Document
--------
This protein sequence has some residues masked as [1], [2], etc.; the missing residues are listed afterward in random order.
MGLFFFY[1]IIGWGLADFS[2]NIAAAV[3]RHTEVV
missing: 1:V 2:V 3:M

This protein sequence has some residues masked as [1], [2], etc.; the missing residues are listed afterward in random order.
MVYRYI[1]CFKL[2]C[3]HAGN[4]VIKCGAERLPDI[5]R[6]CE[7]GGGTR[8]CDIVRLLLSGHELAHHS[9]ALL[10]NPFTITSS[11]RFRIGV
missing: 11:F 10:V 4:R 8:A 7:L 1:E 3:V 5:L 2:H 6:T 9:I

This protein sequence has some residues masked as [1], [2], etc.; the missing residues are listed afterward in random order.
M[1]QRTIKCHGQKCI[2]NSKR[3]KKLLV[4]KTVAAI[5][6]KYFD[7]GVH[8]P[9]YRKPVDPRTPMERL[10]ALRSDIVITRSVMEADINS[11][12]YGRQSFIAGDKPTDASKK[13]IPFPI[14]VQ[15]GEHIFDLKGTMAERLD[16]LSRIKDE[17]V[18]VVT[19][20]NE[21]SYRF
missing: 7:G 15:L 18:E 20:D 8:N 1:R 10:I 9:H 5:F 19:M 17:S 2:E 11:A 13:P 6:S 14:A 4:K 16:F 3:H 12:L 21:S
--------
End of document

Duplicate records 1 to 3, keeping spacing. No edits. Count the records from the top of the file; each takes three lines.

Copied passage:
This protein sequence has some residues masked as [1], [2], etc.; the missing residues are listed afterward in random order.
MGLFFFY[1]IIGWGLADFS[2]NIAAAV[3]RHTEVV
missing: 1:V 2:V 3:M

This protein sequence has some residues masked as [1], [2], etc.; the missing residues are listed afterward in random order.
MVYRYI[1]CFKL[2]C[3]HAGN[4]VIKCGAERLPDI[5]R[6]CE[7]GGGTR[8]CDIVRLLLSGHELAHHS[9]ALL[10]NPFTITSS[11]RFRIGV
missing: 11:F 10:V 4:R 8:A 7:L 1:E 3:V 5:L 2:H 6:T 9:I

This protein sequence has some residues masked as [1], [2], etc.; the missing residues are listed afterward in random order.
M[1]QRTIKCHGQKCI[2]NSKR[3]KKLLV[4]KTVAAI[5][6]KYFD[7]GVH[8]P[9]YRKPVDPRTPMERL[10]ALRSDIVITRSVMEADINS[11][12]YGRQSFIAGDKPTDASKK[13]IPFPI[14]VQ[15]GEHIFDLKGTMAERLD[16]LSRIKDE[17]V[18]VVT[19][20]NE[21]SYRF
missing: 7:G 15:L 18:E 20:D 8:N 1:R 10:I 9:H 5:F 19:M 17:S 2:E 11:A 13:P 6:S 14:A 4:K 16:F 3:H 12:L 21:S